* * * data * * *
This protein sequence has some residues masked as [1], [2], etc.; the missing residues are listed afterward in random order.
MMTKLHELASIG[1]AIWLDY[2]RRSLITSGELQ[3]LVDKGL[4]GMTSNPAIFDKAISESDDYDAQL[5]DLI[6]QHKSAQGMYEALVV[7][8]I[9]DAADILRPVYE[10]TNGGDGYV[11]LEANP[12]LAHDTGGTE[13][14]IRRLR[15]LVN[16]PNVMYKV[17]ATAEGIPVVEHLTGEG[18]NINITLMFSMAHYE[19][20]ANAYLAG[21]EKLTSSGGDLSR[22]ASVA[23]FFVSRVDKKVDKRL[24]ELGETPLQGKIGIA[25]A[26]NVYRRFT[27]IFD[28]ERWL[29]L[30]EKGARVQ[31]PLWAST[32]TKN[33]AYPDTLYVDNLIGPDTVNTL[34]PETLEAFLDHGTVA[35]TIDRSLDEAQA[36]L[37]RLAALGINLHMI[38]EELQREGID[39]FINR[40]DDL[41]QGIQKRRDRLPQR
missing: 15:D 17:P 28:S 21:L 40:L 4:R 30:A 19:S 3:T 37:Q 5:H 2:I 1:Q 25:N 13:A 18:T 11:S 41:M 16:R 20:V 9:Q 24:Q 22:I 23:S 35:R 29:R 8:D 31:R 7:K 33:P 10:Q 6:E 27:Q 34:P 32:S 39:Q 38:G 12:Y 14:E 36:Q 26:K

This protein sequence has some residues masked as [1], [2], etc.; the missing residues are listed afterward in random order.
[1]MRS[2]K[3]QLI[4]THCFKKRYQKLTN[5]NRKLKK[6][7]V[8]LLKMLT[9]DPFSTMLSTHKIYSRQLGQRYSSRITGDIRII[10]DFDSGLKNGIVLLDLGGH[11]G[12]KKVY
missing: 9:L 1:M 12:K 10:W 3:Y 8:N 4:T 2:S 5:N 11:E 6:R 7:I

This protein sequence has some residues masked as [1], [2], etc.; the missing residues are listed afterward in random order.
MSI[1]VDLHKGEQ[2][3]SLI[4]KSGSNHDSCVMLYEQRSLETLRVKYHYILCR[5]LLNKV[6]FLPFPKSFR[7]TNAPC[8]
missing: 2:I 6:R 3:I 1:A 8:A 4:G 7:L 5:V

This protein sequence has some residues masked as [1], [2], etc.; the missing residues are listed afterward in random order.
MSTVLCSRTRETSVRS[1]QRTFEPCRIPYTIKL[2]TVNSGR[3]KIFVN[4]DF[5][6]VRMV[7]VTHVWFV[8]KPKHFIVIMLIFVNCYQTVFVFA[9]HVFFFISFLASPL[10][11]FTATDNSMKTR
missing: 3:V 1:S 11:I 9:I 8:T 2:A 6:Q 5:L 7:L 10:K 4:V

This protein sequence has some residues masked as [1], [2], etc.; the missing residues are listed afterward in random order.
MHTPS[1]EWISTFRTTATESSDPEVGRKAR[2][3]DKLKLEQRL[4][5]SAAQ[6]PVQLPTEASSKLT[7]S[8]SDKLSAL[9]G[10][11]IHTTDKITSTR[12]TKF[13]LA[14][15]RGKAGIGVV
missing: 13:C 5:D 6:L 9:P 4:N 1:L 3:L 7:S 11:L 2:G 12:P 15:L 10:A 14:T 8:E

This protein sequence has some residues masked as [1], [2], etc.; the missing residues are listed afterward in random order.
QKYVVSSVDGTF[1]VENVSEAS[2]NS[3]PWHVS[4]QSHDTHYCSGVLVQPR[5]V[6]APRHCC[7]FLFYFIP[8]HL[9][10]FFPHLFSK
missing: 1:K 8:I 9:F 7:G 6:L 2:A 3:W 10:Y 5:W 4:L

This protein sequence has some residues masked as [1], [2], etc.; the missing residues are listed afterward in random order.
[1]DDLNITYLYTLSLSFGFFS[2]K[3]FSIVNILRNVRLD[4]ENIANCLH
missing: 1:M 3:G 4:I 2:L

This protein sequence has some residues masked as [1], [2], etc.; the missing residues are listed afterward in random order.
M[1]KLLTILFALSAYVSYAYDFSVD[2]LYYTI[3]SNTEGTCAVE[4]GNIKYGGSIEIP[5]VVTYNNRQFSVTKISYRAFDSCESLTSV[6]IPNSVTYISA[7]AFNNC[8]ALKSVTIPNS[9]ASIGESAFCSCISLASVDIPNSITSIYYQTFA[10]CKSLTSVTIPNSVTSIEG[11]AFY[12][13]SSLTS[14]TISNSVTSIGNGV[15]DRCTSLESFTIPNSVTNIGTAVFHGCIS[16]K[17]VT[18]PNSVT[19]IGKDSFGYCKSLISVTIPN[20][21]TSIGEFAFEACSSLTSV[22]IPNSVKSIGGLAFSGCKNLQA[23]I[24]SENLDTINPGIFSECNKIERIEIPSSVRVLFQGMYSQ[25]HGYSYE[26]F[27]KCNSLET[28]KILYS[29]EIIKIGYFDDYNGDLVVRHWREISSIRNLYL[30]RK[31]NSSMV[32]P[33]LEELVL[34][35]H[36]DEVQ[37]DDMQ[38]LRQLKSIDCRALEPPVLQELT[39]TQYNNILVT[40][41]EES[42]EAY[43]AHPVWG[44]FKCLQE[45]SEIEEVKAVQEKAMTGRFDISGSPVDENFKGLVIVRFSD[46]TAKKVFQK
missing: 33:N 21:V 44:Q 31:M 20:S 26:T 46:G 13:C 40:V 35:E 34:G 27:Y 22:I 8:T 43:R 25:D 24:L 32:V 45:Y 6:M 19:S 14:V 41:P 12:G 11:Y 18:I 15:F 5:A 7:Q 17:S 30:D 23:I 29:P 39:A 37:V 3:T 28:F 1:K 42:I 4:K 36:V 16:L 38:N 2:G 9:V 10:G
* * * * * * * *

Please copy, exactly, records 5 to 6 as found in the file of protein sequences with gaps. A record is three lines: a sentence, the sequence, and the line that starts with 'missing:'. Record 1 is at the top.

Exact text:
This protein sequence has some residues masked as [1], [2], etc.; the missing residues are listed afterward in random order.
MHTPS[1]EWISTFRTTATESSDPEVGRKAR[2][3]DKLKLEQRL[4][5]SAAQ[6]PVQLPTEASSKLT[7]S[8]SDKLSAL[9]G[10][11]IHTTDKITSTR[12]TKF[13]LA[14][15]RGKAGIGVV
missing: 13:C 5:D 6:L 9:P 4:N 1:L 3:L 7:S 11:L 2:G 12:P 15:L 10:A 14:T 8:E

This protein sequence has some residues masked as [1], [2], etc.; the missing residues are listed afterward in random order.
QKYVVSSVDGTF[1]VENVSEAS[2]NS[3]PWHVS[4]QSHDTHYCSGVLVQPR[5]V[6]APRHCC[7]FLFYFIP[8]HL[9][10]FFPHLFSK
missing: 1:K 8:I 9:F 7:G 6:L 2:A 3:W 10:Y 5:W 4:L